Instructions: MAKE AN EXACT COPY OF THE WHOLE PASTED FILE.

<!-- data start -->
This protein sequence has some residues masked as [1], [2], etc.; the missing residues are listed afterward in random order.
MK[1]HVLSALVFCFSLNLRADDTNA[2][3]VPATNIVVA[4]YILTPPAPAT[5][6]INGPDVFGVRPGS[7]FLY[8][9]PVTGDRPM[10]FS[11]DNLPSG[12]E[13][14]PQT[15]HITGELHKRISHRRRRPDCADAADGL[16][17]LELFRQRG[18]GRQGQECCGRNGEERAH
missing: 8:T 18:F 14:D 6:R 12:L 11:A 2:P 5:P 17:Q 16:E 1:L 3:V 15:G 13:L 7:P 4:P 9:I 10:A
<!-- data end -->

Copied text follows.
This protein sequence has some residues masked as [1], [2], etc.; the missing residues are listed afterward in random order.
MK[1]HVLSALVFCFSLNLRADDTNA[2][3]VPATNIVVA[4]YILTPPAPAT[5][6]INGPDVFGVRPGS[7]FLY[8][9]PVTGDRPM[10]FS[11]DNLPSG[12]E[13][14]PQT[15]HITGELHKRISHRRRRPDCADAADGL[16][17]LELFRQRG[18]GRQGQECCGRNGEERAH
missing: 8:T 18:F 14:D 6:R 12:L 11:A 2:P 5:P 17:Q 16:E 1:L 3:V 15:G 13:L 7:P 4:P 9:I 10:A